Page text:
Jeremy Wagner

Make it Boring

9 February, 2019

A good case can be made for why boring can be preferable to exciting. Read about the subprime mortgage crisis sometime, and you'll see that things got hairy because someone, somewhere, thought that investing in mortgage-backed securities should be less boring and more exciting. If those financial instruments as well as the subprime lending market that exploded beneath them had been reasonably regulated and yielded boringly predictable returns, the world might be a better place today.

I feel similarly about the state of web development, and I worry when I think about where it's all headed. We're hurtling toward a bubble of our own. A bubble which exists partly because we're not operating with sensible defaults. Web developers are accustomed to starting projects with the massive overhead of JavaScript frameworks like React—not to mention all that gets installed with it—as well as ancillary packages, module bundlers, and all this... stuff. Stuff that clutters the already densely occupied space of our minds, which inevitably seems to burden the people who use what we make.

I was young and wanted to do it all

Remember the first time you made a web page? I do. From the instant I opened a WYSIWYG editor-generated HTML file with notepad.exe in 1995 and saw how much was possible with so little, I was all in on the web. I made websites so frivolously excessive by shoehorning in every new little thing I learned. Garish color schemes, <font> tags, animated GIF backgrounds, guestbooks, oh and who could forget Flash? Three of my personal websites were crappy 2Advanced knockoff Flash sites. I was eager to show off everything I knew, so I churned out Frankenstein monsters that stitched together every new thing I learned.

It was only by the time I started my professional career in 2005 that I started to rein in my excesses. I have to remember that it took me ten years of undisciplined experimentation before I began to consider what it meant to build things people would want to use. I need to continually remind myself of this as I consider the new devs out there joining the ranks of the employed.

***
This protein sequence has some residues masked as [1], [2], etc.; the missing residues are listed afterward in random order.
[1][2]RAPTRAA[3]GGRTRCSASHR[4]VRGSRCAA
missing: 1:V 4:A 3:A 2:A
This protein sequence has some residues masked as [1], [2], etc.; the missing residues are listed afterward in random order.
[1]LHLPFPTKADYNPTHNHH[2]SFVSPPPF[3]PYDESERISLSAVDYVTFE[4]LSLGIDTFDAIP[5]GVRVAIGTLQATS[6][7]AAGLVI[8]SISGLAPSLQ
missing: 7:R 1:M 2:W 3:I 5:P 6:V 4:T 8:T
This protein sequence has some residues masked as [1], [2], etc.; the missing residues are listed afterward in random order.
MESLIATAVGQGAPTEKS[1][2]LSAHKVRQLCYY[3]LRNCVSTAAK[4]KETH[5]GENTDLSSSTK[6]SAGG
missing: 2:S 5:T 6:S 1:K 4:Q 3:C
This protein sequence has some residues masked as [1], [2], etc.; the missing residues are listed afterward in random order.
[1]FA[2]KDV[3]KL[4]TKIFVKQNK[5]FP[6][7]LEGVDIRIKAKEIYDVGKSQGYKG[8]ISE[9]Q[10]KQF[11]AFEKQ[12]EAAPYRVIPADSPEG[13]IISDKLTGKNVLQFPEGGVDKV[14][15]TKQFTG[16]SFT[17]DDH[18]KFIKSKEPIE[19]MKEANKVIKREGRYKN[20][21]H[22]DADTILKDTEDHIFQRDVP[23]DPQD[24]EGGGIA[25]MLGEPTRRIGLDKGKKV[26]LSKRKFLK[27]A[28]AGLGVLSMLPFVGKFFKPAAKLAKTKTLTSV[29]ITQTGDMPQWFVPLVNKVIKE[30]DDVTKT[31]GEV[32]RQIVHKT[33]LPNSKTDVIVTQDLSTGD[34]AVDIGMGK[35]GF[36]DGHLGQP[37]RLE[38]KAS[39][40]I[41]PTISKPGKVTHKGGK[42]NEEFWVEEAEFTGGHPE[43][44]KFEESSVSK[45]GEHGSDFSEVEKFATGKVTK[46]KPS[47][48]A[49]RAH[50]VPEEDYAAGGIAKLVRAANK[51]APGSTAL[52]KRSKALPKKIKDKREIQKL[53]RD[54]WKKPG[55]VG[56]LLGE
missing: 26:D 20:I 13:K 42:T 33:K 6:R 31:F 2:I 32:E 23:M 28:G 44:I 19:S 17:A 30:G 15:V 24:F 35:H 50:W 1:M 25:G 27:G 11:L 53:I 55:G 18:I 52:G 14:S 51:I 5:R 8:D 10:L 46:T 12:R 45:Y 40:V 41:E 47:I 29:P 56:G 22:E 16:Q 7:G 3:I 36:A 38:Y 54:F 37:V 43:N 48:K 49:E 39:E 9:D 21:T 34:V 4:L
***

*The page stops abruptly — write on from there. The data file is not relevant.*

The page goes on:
The web: your exciting new job

Most new developers aren't entering the workforce today with a decade of learning and experimentation already under their belts. They're people who are simultaneously new to—and really excited about—building for the web and making a living from it.

This isn't a perspective I can speak to. My path was radically different. I didn't join a web developer bootcamp and start making a living off of those skills within a year. I had the benefit of time from middle school to the end of college to experiment and do all the wrong things. I made slow, unusable, inaccessible websites. As my knowledge and skills increased, I made slightly faster, more usable, and more accessible websites.

Most new developers haven't had this luxury. Particularly in the U.S., where their flaming baptism into the industry occurs in an increasingly hostile economic environment. New developers will learn the skills that are deemed the most valuable. When you're fresh off an expensive training program and you need to make money now, you're going to chase what makes that money—and a tech company will only pick you up if their HR department can check the boxes. That means you're going to be learning the framework du jour, and for a time, probably little else as you inevitably take time to get up to speed.

Front-end development has been this way to an extent for at least the past decade. Read the resume of any veteran front-end web developer, and you'll find it resembles a geological column of skills. It might start with MooTools, YUI, and Dojo underneath jQuery, which itself is underneath Backbone and Knockout, which brings us roughly to where we are today with React and friends. The industry has always chased what's so hot right now. The industry has set us up from day one to chase the new and shiny to pay the bills, while our duty to educate ourselves on core web technologies has been relegated to "some day".

We do all of this in the name of productivity—even at our own peril. Whether it was jQuery in the late aughts or React now, these tools were designed to make us more productive—and they do! But, if developers were pressed to admit it, they're also a product of our desire to make our work less boring and more exciting. It fuels what I like to call laptop sticker culture—something I'm certainly guilty of—where everything we do feels badass and glamorous. Shouldn't our work be more fun and exciting?